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Metabolic features of isolated rat lung cells. I. Factors controlling glucose utilization

AuthorsPérez Díaz, Julio CSIC ORCID ; Martín Requero, A.; Sánchez Ayuso, Matilde CSIC ORCID ; Parrilla, Roberto L.
Issue Date1-Apr-1977
PublisherAmerican Physiological Society
CitationAmerican Journal of Physiology - Endocrinology and Metabolism 232(4): E394-400 (1977)
AbstractIsolated rat lung cell suspensions were prepared by collagenase digestion of the lung stroma. These cells were functionally competent as judged, among other criteria, by their constant rates of oxygen uptake and glucose utilization. An important metabolic feature of these cells is that they display very high glycolytic rates. At least 60% of the glucose utilized was converted to lactate, regardless of the glucose concentration in the medium. The state of reduction of the nicotinamide system, as indicated by the lactate-to-pyruvate ratio, was normal, thus indicating that the high glycolytic fluxes are not related to poor oxygenation of the preparation. Utilization of glucose displayed Michaelis-Menten saturation type kinetics with a V(max) of 331 nmol/106 cells per h and an apparent K(m) of 2.4 mM. These values were not affected by the presence of ouabain (0.1 mM), mannoheptulose (5 mM), or insulin (1 mU/ml), whereas phloridzin produced a drastic inhibition of glucose utilization showing an apparent K(i) of 0.4 mM. The substitution of sodium by K+ or Li+ as the predominant cations in the incubation medium does not alter rates of glucose utilization. Optimal pH for glucose utilization was within the physiological range with a more pronounced inhibitory effect at alkaline pH's. The intracellular concentration of glucose was found to be low. This finding, in conjunction with a Q10 (27-37°C) for glucose utilization above 2.0 and the differential effects of D- and L-glucose on lactate production, seems to indicate that a stereospecific glucose transport system exists in lung cells. Several findings point to glucose transport into the lung cells as a probable rate-limiting step for its metabolism: 1) the activity of the glycolytic enzymes largely exceeded the observed rate of glucose utilization; 2) the decrease in enzyme activity during starvation was not accompanied by a decreased glycolytic flux, suggesting that factors other than enzyme activity, perhaps the supply of fuel, are rate limiting in the overall process of glucose breakdown; 3) fructose was able to increase lactate production in the presence of saturating concentrations of glucose. These additive effects of glucose and fructose seem to support the point of view that it is not the glycolytic machinery but the supply of fuel which is rate limiting for glucose utilization by isolated rat lung cells.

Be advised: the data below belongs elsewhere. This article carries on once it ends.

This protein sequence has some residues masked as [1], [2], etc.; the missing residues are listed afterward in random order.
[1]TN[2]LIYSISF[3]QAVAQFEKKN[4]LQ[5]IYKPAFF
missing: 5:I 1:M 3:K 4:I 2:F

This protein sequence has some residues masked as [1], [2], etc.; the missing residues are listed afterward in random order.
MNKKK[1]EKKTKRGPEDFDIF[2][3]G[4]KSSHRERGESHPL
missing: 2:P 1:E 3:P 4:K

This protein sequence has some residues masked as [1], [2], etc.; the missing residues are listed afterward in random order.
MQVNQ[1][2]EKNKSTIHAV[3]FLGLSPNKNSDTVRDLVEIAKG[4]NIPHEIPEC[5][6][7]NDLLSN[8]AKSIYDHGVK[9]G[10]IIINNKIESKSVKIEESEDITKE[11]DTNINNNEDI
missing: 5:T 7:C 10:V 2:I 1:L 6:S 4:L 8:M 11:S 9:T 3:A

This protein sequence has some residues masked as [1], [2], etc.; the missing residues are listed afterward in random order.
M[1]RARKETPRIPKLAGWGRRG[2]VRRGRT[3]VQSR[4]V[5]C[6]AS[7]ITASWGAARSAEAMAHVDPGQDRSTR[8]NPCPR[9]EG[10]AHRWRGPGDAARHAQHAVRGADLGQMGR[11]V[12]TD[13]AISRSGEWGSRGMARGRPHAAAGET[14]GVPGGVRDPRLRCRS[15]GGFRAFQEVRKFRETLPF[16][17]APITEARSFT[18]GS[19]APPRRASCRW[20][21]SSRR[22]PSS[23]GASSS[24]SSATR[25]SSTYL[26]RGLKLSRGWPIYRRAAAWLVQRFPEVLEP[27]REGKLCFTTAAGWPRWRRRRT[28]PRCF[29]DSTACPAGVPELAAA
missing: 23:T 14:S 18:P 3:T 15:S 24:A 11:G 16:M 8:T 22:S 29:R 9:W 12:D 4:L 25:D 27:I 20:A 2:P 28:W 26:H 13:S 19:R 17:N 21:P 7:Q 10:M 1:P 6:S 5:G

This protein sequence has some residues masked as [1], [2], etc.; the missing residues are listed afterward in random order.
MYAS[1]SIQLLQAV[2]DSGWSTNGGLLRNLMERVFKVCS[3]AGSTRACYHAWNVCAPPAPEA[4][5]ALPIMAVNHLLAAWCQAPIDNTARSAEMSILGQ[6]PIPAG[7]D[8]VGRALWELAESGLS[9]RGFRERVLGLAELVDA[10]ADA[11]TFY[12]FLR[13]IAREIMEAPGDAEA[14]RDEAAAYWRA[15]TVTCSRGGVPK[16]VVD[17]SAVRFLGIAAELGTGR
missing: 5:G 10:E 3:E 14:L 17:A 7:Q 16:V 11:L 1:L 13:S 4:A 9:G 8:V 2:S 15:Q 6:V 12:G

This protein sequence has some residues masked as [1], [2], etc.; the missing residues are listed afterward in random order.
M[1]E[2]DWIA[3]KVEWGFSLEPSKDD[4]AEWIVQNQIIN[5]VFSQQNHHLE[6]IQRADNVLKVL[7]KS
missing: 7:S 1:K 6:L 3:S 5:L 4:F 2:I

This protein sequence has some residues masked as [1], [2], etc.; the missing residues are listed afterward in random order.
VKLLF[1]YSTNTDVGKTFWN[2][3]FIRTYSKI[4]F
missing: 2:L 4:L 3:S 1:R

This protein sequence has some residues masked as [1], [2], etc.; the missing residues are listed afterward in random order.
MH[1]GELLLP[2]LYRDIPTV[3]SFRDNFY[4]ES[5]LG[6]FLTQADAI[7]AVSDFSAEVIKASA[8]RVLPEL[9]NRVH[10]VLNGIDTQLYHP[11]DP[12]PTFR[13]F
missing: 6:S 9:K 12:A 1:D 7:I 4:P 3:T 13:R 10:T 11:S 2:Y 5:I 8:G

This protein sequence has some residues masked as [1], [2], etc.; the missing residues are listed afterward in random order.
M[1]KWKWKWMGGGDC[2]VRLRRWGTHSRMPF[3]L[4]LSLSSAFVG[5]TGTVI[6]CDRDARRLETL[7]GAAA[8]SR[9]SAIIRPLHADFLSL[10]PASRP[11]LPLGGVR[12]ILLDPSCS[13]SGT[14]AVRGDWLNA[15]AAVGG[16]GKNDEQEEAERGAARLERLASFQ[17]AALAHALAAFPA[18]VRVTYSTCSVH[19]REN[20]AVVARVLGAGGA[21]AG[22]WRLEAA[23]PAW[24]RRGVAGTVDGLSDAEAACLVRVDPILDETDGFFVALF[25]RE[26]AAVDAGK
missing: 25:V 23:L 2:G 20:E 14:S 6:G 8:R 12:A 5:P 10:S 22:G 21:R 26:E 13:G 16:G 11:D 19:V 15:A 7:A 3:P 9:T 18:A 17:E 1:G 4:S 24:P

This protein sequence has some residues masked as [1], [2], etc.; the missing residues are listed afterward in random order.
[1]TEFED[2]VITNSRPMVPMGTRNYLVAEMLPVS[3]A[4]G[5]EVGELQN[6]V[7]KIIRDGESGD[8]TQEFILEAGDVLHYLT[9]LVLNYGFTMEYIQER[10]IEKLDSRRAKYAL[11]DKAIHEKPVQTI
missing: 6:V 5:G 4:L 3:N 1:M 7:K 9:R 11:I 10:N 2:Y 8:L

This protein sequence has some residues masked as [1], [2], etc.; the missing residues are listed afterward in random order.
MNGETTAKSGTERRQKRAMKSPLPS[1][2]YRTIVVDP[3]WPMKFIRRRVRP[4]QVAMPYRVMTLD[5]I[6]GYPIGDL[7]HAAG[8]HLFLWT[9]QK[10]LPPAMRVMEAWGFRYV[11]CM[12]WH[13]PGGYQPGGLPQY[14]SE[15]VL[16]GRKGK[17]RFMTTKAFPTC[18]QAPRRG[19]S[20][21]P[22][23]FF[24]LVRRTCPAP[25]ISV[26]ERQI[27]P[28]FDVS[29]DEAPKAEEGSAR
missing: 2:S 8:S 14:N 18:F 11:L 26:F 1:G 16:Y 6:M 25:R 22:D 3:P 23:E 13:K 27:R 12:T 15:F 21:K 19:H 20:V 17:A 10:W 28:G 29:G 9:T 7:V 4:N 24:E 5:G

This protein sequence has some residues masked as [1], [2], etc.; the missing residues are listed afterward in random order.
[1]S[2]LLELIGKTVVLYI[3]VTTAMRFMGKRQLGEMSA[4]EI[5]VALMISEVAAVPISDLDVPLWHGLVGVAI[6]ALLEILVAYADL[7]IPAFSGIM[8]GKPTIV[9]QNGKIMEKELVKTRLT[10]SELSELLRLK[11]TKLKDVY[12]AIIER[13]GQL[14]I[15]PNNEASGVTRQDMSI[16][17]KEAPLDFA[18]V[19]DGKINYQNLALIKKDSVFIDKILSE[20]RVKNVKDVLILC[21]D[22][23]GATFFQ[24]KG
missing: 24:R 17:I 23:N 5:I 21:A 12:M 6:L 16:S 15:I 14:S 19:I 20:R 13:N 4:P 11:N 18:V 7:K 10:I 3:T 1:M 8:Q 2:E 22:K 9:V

Publisher version (URL)https://doi.org/10.1152/ajpendo.1977.232.4.E394
Identifiersdoi: 10.1152/ajpendo.1977.232.4.E394
issn: 0193-1849
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